Most gearheads know the Opel Ampera is the European near-twin of the Chevy Volt. There are obvious exterior differences, such as the Ampera's "boomerang" headlights and Opel badging, but inside, the only noticeable difference is another Opel badge on the steering wheel.

Bradley Hasemeyer and the Translogic crew traveled to Germany to find out if the trans-Atlantic differences were more than skin deep. Surprisingly, he found one rather interesting revision.

In the U.S., Volts get three driver-selectable operating modes. We get Normal, Sport and Mountain modes. But German Amperas get a fourth mode: Halten mode. When cruising the Autobahn, drivers can restrict the use of the Ampera's battery and run only on the small, fuel-efficient engine. Once back on surface streets, they can turn loose the battery and bask in bank-account-boosting, ridiculously good, low-cost electric motor cruising.

Why don't we get Halten mode in the U.S.? Well, the obvious reason is probably that most Americans don't speak German. Beyond that, though, Hasemeyer can only guess that government regulations might hold back implementation here. The again, maybe General Motors just likes Germans more.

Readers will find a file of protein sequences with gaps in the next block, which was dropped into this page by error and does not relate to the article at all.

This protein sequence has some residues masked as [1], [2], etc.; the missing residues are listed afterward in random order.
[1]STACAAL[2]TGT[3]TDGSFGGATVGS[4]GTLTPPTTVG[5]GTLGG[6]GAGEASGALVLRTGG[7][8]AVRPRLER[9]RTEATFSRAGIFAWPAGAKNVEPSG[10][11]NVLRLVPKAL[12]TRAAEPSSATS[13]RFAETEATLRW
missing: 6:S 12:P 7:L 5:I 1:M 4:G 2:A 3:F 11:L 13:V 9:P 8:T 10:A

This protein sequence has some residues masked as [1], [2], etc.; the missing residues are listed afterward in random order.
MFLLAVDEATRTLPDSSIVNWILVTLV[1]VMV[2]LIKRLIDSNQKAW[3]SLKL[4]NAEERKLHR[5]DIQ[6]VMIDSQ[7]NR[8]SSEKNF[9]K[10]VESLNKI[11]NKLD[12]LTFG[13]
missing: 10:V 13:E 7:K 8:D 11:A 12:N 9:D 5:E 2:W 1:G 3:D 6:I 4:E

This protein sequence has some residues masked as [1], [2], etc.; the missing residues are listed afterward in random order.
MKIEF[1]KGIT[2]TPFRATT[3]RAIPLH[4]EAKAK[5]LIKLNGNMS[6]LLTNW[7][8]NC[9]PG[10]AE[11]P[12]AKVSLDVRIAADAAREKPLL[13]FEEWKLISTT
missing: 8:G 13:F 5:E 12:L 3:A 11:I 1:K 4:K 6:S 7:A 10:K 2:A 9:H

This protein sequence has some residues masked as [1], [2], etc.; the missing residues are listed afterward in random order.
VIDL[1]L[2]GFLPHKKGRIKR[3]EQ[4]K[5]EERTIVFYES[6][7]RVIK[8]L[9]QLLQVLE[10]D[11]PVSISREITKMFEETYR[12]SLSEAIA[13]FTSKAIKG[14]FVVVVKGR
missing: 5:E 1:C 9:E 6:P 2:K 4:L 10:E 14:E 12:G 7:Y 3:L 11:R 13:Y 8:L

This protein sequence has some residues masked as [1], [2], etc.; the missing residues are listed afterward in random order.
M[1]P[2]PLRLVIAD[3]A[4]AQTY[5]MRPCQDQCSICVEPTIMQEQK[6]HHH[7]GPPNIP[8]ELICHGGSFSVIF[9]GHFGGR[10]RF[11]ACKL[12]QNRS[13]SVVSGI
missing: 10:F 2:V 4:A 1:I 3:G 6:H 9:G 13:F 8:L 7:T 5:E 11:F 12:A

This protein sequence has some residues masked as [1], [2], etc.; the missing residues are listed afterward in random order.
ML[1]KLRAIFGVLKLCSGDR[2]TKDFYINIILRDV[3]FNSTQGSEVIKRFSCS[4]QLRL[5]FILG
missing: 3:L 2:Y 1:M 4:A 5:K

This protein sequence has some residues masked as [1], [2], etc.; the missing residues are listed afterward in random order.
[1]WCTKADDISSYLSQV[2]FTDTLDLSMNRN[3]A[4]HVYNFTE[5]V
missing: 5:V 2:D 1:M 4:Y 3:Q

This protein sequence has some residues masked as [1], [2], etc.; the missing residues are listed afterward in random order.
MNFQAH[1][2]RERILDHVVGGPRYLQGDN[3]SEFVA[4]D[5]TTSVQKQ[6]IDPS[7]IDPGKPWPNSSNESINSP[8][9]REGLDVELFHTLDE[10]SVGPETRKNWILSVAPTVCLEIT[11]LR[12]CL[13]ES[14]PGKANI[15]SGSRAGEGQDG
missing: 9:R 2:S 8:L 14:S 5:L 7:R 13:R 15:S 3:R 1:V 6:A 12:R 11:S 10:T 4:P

Watch the video after the jump.

I'm reporting this comment as:

Reported comments and users are reviewed by Autoblog staff 24 hours a day, seven days a week to determine whether they violate Community Guideline. Accounts are penalized for Community Guidelines violations and serious or repeated violations can lead to account termination.

    • 1 Second Ago
  • 2016 Chevrolet Volt
    MSRP: $33,170 - $37,520
    2015 Chevrolet Volt
    MSRP: $34,345 - $34,345
    2014 Chevrolet Volt
    MSRP: $34,185 - $34,185
    2013 Chevrolet Volt
    MSRP: $39,145 - $39,145
    2012 Chevrolet Volt
    MSRP: $39,145 - $39,145
    Share This Photo X